Macy's has three main problems to solve, according to senior retail analyst Oliver Chen:
1. Slowing mall traffic — physically getting people into stores is more difficult.
2. The rise of Amazon and off-price competitors poses a threat.
3. Consumers are fundamentally changing shopping habits, demanding speed.
With more and more innovation happening in the retail sector at large, Macy's needs to focus on its supply chain operations and getting products to customers quickly, Cowen and Co.'s Chen told CNBC's "Power Lunch" Thursday.
Technology and digital will be important areas for all retail companies, especially Macy's, moving forward. E-commerce giant Amazon is growing faster than anyone can expect, he added.
"[Macy's] is closing 100 stores, e-commerce is increasing, and we could see more store closures," Chen warned. "This is their plan for now … and I think they're off to a good start."
Former Chief Executive Terry Lundgren, who has been at the company's helm since 2003, stepped down from the position Thursday.
Jeff Gennette, who was elected president of Macy's in 2014, will assume the CEO role during the first quarter of 2017.
This transition comes not only at a tough time in the retail sector, but for Macy's specifically, which has reported eight straight quarters of comparable sales declines.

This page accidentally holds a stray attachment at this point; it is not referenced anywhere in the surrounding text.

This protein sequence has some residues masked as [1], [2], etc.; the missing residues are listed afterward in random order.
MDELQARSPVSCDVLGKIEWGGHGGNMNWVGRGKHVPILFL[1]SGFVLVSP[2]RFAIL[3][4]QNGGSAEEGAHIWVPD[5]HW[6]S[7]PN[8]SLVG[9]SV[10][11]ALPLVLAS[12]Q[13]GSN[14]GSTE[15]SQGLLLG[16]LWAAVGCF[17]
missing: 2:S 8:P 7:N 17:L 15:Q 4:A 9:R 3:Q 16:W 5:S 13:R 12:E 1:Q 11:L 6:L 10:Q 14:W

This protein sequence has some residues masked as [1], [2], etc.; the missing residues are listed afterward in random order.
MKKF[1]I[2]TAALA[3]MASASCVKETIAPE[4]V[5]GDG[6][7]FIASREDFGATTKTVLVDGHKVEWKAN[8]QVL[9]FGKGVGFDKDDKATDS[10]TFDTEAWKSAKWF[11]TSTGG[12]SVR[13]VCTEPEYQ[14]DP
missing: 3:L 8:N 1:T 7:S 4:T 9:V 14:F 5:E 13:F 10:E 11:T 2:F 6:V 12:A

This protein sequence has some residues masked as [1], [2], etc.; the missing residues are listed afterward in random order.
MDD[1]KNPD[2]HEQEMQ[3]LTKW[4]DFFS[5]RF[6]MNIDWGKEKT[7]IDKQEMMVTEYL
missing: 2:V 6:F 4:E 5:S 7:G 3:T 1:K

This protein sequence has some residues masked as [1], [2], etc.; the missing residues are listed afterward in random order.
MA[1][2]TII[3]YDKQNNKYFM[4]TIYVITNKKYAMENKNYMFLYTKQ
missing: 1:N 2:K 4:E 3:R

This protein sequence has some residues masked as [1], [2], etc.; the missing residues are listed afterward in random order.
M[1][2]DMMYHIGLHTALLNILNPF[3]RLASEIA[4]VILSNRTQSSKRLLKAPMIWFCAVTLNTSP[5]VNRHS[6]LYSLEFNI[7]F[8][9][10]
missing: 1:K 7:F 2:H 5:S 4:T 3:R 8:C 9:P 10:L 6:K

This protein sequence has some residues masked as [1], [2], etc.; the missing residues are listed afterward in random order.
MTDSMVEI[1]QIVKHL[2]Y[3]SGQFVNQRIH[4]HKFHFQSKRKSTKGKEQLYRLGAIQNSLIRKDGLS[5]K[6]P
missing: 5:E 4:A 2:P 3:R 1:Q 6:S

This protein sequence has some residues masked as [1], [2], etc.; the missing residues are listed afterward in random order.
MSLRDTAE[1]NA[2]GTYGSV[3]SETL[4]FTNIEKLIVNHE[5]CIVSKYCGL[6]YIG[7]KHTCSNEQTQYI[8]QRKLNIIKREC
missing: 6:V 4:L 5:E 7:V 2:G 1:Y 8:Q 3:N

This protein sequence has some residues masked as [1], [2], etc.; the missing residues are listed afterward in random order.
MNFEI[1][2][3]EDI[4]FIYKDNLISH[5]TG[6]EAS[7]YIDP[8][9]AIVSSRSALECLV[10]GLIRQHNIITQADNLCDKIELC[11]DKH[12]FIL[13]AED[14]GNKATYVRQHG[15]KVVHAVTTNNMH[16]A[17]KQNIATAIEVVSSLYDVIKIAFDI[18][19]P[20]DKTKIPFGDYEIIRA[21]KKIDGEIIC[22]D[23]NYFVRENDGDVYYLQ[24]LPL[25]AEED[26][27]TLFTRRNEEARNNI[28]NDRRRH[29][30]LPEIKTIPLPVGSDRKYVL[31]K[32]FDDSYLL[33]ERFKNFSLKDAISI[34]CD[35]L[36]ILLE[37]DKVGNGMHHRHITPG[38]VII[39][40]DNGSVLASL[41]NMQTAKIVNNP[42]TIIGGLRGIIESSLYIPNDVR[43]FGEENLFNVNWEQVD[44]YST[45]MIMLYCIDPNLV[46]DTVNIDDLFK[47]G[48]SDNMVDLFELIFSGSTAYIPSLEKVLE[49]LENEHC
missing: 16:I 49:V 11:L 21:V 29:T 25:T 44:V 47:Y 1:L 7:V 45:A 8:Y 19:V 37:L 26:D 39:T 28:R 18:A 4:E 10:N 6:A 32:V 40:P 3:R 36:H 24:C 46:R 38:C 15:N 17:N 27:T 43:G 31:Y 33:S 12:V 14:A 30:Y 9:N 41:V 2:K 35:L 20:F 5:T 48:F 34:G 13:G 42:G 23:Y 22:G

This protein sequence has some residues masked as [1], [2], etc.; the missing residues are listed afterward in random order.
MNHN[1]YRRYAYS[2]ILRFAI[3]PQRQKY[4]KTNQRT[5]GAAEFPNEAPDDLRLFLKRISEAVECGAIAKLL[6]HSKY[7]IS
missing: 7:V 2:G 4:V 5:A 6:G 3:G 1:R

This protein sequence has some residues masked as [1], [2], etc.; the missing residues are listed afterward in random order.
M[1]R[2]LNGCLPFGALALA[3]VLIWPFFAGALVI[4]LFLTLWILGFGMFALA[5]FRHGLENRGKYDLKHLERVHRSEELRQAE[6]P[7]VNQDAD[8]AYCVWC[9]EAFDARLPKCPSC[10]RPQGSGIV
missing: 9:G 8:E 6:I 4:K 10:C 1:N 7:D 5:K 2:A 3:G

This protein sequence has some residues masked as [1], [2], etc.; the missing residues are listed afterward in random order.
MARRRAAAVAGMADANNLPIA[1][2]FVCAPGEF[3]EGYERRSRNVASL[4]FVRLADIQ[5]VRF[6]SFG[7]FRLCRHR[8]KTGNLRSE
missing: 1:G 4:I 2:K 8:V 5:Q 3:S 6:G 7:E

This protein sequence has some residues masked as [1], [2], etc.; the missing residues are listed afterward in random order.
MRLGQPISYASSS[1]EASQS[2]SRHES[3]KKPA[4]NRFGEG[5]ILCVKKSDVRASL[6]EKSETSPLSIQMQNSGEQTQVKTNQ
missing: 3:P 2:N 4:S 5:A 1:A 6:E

"It's time to rally the troops," Chen told CNBC. "The important thing is to motivate Macy's from within," and there are a lot of cultural changes going on, asking for someone from inside the organization to step up and create solutions, he said. "Setback is a setup for the comeback."
Overall, retail analyst Chen still believes Macy's management is making "good choices in a hard environment."
Chen maintains a market perform rating on the stock, with a $44 price target.
With slight gains on Thursday, shares of Macy's are still down more than 20 percent for the year and are down more than 30 percent over the past 12 months. Shares closed slightly under $29 Thursday, the day of Lundgren's departure.